How to build a kitchen island from stock cabinets

Updated April 17, 2017

Kitchen Islands are the most versatile addition to any kitchen. They add counter space, centralise cooking areas, add seating and eating areas and appeal to a kitchen layout. The hardest part about making a kitchen island is deciding what to make it with. Some use base cabinets, and others use wall cabinets. The easiest cabinets to use are stock base cabinets because they are going to be the same size as the rest of the base cabinets. Once this decision is made, you can assemble the island.

Determine the amenities that will be in the island. For example, sink, cook top, or full range. This will help to determine the cabinets needed for the island. For this example, the island will not include anything, just additional counter space.

Determine where the island should go. The easiest way to decide this location is to stand at the sink, and take one normal step out into the middle of the room. Where the foot lands, the island should be between 6 and 12 inches beyond that point. Measure this distance from the existing base cabinets, and write it down. Additionally, make sure that all oven doors will open when the island is installed.

Determine the types and locations of cabinets to include drawers, speciality cabinets or just door cabinets. Install drawer cabinets in easily accessible areas.

Order the cabinets from the supplier. Order end cover material for the island. All cabinet manufacturers make panels that can be cut to cover the end of an island.

Measure out, in 2 places from the existing base cabinets, the measurement determined in Section 1 step 2. This will be your layout line for the island. Snap a chalk line along these marks.

Layout the cabinets for this side, and mark the corners on the floor with a pencil. Remove cabinets and install two 2x4 blocks on each corner marked in the shape of an L. Bed each 2x4 with clear silicone caulk, and screw to the floor with 2.5-inch drywall screws.

Install cabinets, starting at the corner. Screw the corner cabinets to the blocks at the bottom. Remember to clamp the face frames together, and screw together with trim screws to ensure the faces look seamless. It may be necessary to shim the cabinets to make tops even.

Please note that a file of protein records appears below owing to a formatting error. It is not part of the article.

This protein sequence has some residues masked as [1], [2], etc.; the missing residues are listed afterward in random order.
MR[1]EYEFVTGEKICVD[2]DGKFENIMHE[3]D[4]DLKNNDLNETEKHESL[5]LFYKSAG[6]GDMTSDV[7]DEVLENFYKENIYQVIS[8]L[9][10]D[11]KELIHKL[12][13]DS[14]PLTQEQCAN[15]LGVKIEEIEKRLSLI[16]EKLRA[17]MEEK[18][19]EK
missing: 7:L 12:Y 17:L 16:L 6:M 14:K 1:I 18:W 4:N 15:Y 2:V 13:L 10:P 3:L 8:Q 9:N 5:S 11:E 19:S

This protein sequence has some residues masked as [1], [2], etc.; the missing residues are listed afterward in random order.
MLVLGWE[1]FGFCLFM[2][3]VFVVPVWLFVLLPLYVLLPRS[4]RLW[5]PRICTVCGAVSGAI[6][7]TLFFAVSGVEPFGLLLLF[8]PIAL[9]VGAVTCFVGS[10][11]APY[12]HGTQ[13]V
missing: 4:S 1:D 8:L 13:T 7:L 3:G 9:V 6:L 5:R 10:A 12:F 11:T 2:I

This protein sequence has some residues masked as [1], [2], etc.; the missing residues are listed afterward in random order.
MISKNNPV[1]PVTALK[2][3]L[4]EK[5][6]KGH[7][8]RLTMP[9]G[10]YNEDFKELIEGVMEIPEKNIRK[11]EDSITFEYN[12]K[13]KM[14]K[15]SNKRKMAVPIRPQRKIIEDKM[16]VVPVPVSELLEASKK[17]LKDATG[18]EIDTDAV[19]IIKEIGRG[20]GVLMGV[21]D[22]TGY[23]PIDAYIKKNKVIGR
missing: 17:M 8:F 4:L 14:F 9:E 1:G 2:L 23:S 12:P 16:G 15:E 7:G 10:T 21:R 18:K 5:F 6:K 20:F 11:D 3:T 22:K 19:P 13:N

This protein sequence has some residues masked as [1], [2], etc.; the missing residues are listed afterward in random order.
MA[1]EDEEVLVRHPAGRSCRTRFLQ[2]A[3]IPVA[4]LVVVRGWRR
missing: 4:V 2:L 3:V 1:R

Repeat steps 2 and 3 for the other side. Shim the gap between the backs of the cabinets at the top. Drill through the backs and shims at the top and through bolt the two sides of the island together, twice per cabinet.

Mark and cut the end cap material. Install the end cap material with adhesive. Caulk the cabinets at the floor line the entire way around. This will prevent spills from getting under the cabinets.


Set the floor blocks back from the line the thickness of the cabinet material at the bottom. Remember to make sure the cabinets are level and straight along the faces. Remove all doors and drawers to make them lighter and easier to handle. You can add additional blocks on the floor at each cabinet joint, but you will have to remove material from cabinets to make blocks fit. Order and install new kick plate pieces to cover the screw holes at the floor level.


Remember to pre-drill for the screws to connect the faces; the wood will split if not pre-drilled. When screwing faces together, make sure screws do not interfere with hinges or drawers. Trim screws should be 1/2 inch shorter than the width of the cabinet faces when next to each other.

Things You'll Need

  • Base cabinets
  • 2x4 blocks 6 inches long--2 per corner and 1 per cabinet joint
  • Clear silicone caulk
  • Caulk gun
  • Circular saw
  • Cordless drill
  • 2-inch trim screws
  • 2.5-inch drywall screws
  • Drill bit for 2-inch trim screws
  • Counter sink bit
  • Tape measure
  • Pencil
  • String Line
  • Wood Shims
  • 1/2 inch by 2 inch Bolts with nuts
  • 2 Squeeze clamps
  • 4 foot level
  • Chalk Line
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About the Author

Michael Rippetoe has been writing for 15 years, and has recently decided to make it his career. He has been a journeyman carpenter, ASE Master Mechanic, certified irrigation professional and currently writes for this site, designs websites, and does professional photography. Rippetoe's articles appear on eHow, Garden Guides, AnswerBag and others.